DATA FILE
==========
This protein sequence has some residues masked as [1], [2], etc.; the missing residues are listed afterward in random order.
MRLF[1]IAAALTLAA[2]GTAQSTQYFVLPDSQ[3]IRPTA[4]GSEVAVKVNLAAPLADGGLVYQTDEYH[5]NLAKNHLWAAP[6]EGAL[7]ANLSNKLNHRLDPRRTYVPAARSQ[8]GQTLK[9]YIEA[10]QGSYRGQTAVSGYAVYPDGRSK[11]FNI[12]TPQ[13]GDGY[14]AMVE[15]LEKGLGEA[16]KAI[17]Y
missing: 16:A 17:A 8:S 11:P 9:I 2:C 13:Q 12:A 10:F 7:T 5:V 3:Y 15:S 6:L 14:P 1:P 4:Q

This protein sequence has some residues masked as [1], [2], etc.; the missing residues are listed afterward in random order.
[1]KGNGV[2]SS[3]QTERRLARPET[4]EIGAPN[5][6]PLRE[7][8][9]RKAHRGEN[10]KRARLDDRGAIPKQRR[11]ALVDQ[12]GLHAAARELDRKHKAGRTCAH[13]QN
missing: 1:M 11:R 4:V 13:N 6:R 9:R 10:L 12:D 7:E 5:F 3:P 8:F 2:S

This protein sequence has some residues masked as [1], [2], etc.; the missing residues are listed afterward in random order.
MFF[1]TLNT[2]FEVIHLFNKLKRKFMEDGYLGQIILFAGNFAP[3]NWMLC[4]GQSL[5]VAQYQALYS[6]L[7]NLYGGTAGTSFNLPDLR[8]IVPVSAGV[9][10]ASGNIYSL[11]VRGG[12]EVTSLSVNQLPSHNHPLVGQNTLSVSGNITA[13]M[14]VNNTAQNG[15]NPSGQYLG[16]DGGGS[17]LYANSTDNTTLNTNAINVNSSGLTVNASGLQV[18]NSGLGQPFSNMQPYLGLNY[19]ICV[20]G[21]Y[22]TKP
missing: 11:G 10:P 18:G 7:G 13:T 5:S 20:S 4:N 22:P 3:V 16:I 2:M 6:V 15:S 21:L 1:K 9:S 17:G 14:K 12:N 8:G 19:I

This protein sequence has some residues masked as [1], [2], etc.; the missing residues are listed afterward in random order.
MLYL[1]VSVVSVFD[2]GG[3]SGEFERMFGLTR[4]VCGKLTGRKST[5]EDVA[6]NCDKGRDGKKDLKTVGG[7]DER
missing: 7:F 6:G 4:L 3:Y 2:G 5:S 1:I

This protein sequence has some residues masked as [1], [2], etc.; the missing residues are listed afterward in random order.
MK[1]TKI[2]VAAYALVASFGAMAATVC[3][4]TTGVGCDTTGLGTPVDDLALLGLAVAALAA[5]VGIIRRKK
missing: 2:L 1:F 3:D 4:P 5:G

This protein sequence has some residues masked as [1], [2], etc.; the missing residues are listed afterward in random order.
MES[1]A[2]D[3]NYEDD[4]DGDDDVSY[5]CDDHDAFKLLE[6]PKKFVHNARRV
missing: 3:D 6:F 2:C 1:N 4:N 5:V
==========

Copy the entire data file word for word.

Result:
This protein sequence has some residues masked as [1], [2], etc.; the missing residues are listed afterward in random order.
MRLF[1]IAAALTLAA[2]GTAQSTQYFVLPDSQ[3]IRPTA[4]GSEVAVKVNLAAPLADGGLVYQTDEYH[5]NLAKNHLWAAP[6]EGAL[7]ANLSNKLNHRLDPRRTYVPAARSQ[8]GQTLK[9]YIEA[10]QGSYRGQTAVSGYAVYPDGRSK[11]FNI[12]TPQ[13]GDGY[14]AMVE[15]LEKGLGEA[16]KAI[17]Y
missing: 16:A 17:A 8:S 11:P 9:I 2:C 13:Q 12:A 10:F 7:T 5:V 3:Y 15:S 6:L 14:P 1:P 4:Q

This protein sequence has some residues masked as [1], [2], etc.; the missing residues are listed afterward in random order.
[1]KGNGV[2]SS[3]QTERRLARPET[4]EIGAPN[5][6]PLRE[7][8][9]RKAHRGEN[10]KRARLDDRGAIPKQRR[11]ALVDQ[12]GLHAAARELDRKHKAGRTCAH[13]QN
missing: 1:M 11:R 4:V 13:N 6:R 9:R 10:L 12:D 7:E 5:F 3:P 8:F 2:S

This protein sequence has some residues masked as [1], [2], etc.; the missing residues are listed afterward in random order.
MFF[1]TLNT[2]FEVIHLFNKLKRKFMEDGYLGQIILFAGNFAP[3]NWMLC[4]GQSL[5]VAQYQALYS[6]L[7]NLYGGTAGTSFNLPDLR[8]IVPVSAGV[9][10]ASGNIYSL[11]VRGG[12]EVTSLSVNQLPSHNHPLVGQNTLSVSGNITA[13]M[14]VNNTAQNG[15]NPSGQYLG[16]DGGGS[17]LYANSTDNTTLNTNAINVNSSGLTVNASGLQV[18]NSGLGQPFSNMQPYLGLNY[19]ICV[20]G[21]Y[22]TKP
missing: 11:G 10:P 18:G 7:G 13:T 5:S 20:S 4:N 22:P 3:V 16:I 2:M 6:V 15:S 21:L 1:K 9:S 17:G 14:K 12:N 8:G 19:I

This protein sequence has some residues masked as [1], [2], etc.; the missing residues are listed afterward in random order.
MLYL[1]VSVVSVFD[2]GG[3]SGEFERMFGLTR[4]VCGKLTGRKST[5]EDVA[6]NCDKGRDGKKDLKTVGG[7]DER
missing: 7:F 6:G 4:L 3:Y 2:G 5:S 1:I

This protein sequence has some residues masked as [1], [2], etc.; the missing residues are listed afterward in random order.
MK[1]TKI[2]VAAYALVASFGAMAATVC[3][4]TTGVGCDTTGLGTPVDDLALLGLAVAALAA[5]VGIIRRKK
missing: 2:L 1:F 3:D 4:P 5:G

This protein sequence has some residues masked as [1], [2], etc.; the missing residues are listed afterward in random order.
MES[1]A[2]D[3]NYEDD[4]DGDDDVSY[5]CDDHDAFKLLE[6]PKKFVHNARRV
missing: 3:D 6:F 2:C 1:N 4:N 5:V